'Prophetic Seminar' preacher shifts to GF's Seventh-day Adventist Church
The California preacher putting on a nearly month-long "Prophetic Seminar" in Grand Forks is shifting the venue from the Alerus Center to the local Seventh-day Adventist Church because of "budgetary restrictions," he said in a mailing to those wh...
The California preacher putting on a nearly month-long "Prophetic Seminar" in Grand Forks is shifting the venue from the Alerus Center to the local Seventh-day Adventist Church because of "budgetary restrictions," he said in a mailing to those who have attended the evening meetings.
The unusually long event began Aug. 1 and will continue through Aug. 26, according to Steven DeLong in a letter to people who attended the meetings and left their mailing address.
DeLong advertised his unusually long Bible seminar, or crusade, in fliers handed out or mailed out and in a full-page, color ad in the Herald. He's affiliated with "Sure Word Ministries" of New Mexico, which he said is an interdenominational group
In the letter aimed at informing his audience of the venue change, DeLong said renting a large meeting room at the Alerus meant he could only afford to use that venue through this past Tuesday night. "Therefore, as is our normal practice for the 2nd half of the seminar, it is necessary to transfer the meeting for the remaining dates," he wrote.
DeLong said the Seventh-day Adventist Church, 3610 Cherry St., is one of several assisting him in the seminar.
The Rev. Henry Chin, pastor of the church, sang during at least one of the meetings, which have run from 7 to 9 p.m. each evening except Sundays.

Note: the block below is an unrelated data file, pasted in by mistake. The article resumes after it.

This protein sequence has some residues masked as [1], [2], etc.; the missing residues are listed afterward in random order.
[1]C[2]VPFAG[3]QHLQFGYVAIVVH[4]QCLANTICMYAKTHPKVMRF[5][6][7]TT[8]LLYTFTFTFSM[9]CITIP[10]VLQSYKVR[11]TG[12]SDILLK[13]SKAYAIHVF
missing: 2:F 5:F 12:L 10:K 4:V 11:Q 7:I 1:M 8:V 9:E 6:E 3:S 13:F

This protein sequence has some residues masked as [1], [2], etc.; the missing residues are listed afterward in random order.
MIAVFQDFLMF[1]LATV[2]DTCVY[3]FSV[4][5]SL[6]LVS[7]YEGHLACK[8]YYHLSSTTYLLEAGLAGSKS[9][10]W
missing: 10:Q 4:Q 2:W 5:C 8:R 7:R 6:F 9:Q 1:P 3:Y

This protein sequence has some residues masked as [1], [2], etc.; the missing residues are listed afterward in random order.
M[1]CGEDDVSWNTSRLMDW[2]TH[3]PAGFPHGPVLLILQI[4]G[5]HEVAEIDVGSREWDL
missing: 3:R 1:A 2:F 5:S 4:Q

Fifty to 60 people have been attending, many of them from the Seventh-day Adventist Church. DeLong has preached at the regular worship service of the congregation at 11 a.m. Saturdays.
But several people who attended the seminar told the Herald they attend other churches or don't attend any church, but attended the seminar after getting a brochure in the mail about it and liked it, coming back night after night.
Loren Lindberg, Grand Forks, said he found that DeLong "talks very fast," and is very knowledgeable about the Bible.
A local Catholic priest, however, said he attended three of the sessions to find out if DeLong was a Seventh-day Adventist. "I was concerned because I have seen similar speakers and they were anti-Catholic," said the Rev. James Goodwin, priest at St. Stephen's in Larimore, N.D.
Goodwin said DeLong clearly is teaching that the Anti-Christ mentioned in Revelations is connected to the Roman Catholic Church and the pope. He attempted to speak to DeLong after one of the sessions but found him "brusque, hostile and dismissive," Goodwin said.
A canon lawyer for the Catholic Diocese of Fargo, Goodwin said he has encountered Adventist activists passing out anti-Catholic literature during events when the pope has visited North America.
DeLong would not acknowledge any affiliation with the Adventist church, but stresses his interdenominational ministry. Except for a brief telephone interview before his seminar began, DeLong has refused to speak to the Herald about his ministry or this seminar.
"To me it's just truth in advertising," Goodwin said. "Just tell us who you are."
The priest said he was disappointed at the thinly veiled negative message about the papacy and the Vatican which he heard. The priest said he talked to DeLong after one of the meetings, but the preacher wouldn't say much about himself or his future messages.
DeLong is accompanied by his wife, Susan, who helps coordinate the seminars, and his son, Trent, who sings during the meetings.
At 6 p.m. today, the Rusty Chords will present a concert before DeLong's seminar in the church; he speaks at 7 p.m. on "the United States in Bible Prophecy and Revelations 1,000 years and the End of the World," according to a flier he sent out.
Other topics in upcoming nights include the "Rapture," "The Mark of the Beast" and "Armageddon and the Seven Last Plagues."
The seminars are free and open to the public. An offering is taken at each meeting.
In his mailing, DeLong said he can be reached at (701) 775-7503 or (701) 775-5914.
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